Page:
“I understand the public’s misunderstanding of those things and how that can be difficult for them to understand how we get to those positions,” Goodell declared.
This comment was given to the BBC, as Goodell dodged all American media in the wake of the chilling news on Brown.
That Goodell and Giants owner John Mara are considered very close friends did not go unnoticed when the commissioner allowed the Giants kicker to serve just 17 percent of the “mandatory” six-game suspension.
That the NFL’s hand-picked “senior VP of investigations” tasked with leading the search into domestic violence accusations is a proud and outspoken Giants fan also seemed relevant to the matter.
“She’s the sort of fan who turned the den of her Brooklyn home into a shrine (painting it Giants blue and red and decorating it with team paraphernalia and a life-size wall-hanging of Eli Manning), boasts season tickets that have been in her family for more than 60 years, and cheers her lungs out at every game at MetLife Stadium in the New Jersey Meadowlands,” the Daily Beast reported in 2014.
Clearly, just as they did two years prior with Ray Rice, the NFL and Goodell botched the Brown situation rather badly.
So perhaps it is best that Goodell keeps himself at a distance during the extraordinarily lengthy Elliott investigation.
Yet, Goodell also kept his distance when Greg Hardy sought reinstatement to the NFL. Goodell did not attend Hardy’s reinstatement hearing, which essentially served as an open forum for Hardy’s representatives to smear the victim. The league ruled to suspend Hardy for 10 games; Hardy appealed, and an arbitrator hand-picked by Goodell elected to reduce the suspension by 60 percent. Goodell did not display any interest in appealing that ruling by the arbitrator, as he was neck-deep in fighting to preserve the integrity of the PSI level of footballs during that time.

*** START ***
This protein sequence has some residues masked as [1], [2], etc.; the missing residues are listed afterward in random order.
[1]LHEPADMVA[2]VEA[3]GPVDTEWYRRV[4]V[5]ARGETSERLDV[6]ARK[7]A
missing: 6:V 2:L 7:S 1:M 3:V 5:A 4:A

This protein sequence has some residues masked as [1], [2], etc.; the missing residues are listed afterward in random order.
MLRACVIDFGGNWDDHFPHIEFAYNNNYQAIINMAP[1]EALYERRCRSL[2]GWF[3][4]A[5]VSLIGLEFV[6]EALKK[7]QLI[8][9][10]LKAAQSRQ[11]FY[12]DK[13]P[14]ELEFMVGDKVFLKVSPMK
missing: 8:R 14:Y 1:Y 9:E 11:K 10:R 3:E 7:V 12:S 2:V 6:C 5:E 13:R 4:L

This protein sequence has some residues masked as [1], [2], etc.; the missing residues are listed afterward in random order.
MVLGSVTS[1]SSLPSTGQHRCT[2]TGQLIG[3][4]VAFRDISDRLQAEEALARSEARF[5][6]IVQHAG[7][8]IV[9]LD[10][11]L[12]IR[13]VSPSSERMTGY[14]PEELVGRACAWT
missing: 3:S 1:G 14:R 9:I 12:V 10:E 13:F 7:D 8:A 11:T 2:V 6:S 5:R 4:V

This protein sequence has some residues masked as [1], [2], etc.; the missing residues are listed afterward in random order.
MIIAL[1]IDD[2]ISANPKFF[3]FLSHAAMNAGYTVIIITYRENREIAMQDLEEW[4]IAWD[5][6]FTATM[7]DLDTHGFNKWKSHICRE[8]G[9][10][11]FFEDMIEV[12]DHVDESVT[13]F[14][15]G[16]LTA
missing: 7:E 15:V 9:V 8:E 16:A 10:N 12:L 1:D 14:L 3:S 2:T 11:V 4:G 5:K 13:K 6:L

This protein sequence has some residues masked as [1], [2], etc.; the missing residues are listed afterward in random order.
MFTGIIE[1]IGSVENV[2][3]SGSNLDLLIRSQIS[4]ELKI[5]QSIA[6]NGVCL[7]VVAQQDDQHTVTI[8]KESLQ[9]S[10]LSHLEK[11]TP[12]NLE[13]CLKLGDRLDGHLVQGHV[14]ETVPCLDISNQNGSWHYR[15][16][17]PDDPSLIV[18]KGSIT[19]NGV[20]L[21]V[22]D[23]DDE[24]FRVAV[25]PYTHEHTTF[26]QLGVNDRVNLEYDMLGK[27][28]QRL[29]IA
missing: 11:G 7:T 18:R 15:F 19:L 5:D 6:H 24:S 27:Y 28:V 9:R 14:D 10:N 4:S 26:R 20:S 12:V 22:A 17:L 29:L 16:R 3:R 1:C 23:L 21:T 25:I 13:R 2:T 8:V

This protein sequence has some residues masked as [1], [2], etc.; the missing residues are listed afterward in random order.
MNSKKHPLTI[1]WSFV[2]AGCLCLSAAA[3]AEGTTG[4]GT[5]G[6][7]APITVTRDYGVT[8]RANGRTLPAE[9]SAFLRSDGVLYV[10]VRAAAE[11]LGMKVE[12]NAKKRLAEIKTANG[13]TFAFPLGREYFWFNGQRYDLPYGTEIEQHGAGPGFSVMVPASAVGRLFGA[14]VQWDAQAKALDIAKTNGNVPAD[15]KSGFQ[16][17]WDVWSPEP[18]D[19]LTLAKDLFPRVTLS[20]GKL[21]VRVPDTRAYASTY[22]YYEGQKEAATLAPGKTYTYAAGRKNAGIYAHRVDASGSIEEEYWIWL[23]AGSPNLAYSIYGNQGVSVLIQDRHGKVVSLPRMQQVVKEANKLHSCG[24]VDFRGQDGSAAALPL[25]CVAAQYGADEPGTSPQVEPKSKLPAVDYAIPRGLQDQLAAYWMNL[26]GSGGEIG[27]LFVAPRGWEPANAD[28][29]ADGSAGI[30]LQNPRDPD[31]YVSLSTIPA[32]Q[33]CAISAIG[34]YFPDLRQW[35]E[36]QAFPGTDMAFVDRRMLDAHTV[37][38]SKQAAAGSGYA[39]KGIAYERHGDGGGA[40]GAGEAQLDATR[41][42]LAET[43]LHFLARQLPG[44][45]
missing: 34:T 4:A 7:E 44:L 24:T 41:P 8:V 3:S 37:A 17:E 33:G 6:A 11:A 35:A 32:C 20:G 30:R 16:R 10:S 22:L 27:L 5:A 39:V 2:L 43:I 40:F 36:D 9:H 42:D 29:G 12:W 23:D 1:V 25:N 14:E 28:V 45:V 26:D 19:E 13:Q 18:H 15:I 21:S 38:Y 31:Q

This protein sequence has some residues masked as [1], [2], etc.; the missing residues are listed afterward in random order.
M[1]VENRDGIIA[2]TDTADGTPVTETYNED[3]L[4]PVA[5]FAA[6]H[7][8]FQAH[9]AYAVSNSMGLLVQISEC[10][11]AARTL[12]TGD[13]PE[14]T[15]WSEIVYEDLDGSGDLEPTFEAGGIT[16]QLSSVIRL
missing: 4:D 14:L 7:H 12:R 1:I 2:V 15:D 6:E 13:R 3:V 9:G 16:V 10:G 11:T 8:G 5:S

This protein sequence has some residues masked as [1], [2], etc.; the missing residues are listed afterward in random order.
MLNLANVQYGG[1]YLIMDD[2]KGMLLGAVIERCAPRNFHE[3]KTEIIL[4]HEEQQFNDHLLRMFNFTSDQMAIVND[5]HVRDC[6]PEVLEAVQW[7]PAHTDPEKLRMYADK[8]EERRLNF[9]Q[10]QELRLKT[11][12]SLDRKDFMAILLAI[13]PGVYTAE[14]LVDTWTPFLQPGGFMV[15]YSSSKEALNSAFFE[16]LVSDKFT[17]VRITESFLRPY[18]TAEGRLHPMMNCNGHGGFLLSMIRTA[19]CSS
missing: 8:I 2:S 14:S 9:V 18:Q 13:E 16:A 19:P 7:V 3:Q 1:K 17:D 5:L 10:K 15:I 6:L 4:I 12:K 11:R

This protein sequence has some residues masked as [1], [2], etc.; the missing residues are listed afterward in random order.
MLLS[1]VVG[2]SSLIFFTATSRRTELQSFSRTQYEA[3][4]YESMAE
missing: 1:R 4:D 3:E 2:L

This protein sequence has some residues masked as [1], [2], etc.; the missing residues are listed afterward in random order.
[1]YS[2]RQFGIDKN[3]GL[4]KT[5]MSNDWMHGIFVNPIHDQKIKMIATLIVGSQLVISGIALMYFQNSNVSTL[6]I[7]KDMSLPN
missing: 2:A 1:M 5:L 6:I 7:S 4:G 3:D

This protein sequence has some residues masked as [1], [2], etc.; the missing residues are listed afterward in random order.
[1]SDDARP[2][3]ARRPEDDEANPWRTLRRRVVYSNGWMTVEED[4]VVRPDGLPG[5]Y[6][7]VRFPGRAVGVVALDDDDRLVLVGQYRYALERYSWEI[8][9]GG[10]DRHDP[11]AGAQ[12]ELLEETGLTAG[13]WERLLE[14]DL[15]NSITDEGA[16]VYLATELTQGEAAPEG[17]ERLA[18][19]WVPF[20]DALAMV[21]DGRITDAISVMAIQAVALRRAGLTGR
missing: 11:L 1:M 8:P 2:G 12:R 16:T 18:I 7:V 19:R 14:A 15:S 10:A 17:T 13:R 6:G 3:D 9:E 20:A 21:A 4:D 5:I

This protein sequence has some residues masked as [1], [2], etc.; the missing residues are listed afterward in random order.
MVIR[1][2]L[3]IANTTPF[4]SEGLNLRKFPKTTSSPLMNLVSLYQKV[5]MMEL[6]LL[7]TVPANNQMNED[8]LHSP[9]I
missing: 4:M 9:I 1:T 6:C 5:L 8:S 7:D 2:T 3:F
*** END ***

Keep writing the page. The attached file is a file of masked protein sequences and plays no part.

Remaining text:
In 2014, after the mishandling of the Ray Rice situation blew up in his face, Goodell said this: “I take responsibility both for the decision and for ensuring that our actions in the future properly reflect our values. I didn’t get it right. Simply put, we have to do better. And we will.”
A year later, when an arbitrator reduced the NFL’s suspension on Hardy from 10 games to four games, Goodell did nothing.
And now, with Cowboys owner Jerry Jones reportedly inserting himself into the Elliott investigation and apparently being kept up to date with all of its developments, Goodell is once again taking a back seat in a domestic violence investigation involving a marquee player on the most valuable sports franchise in the world.
For the man who promised to take responsibility for the league’s direction with regard to domestic violence, Goodell certainly has a unique way of showing his personal investment in the matter.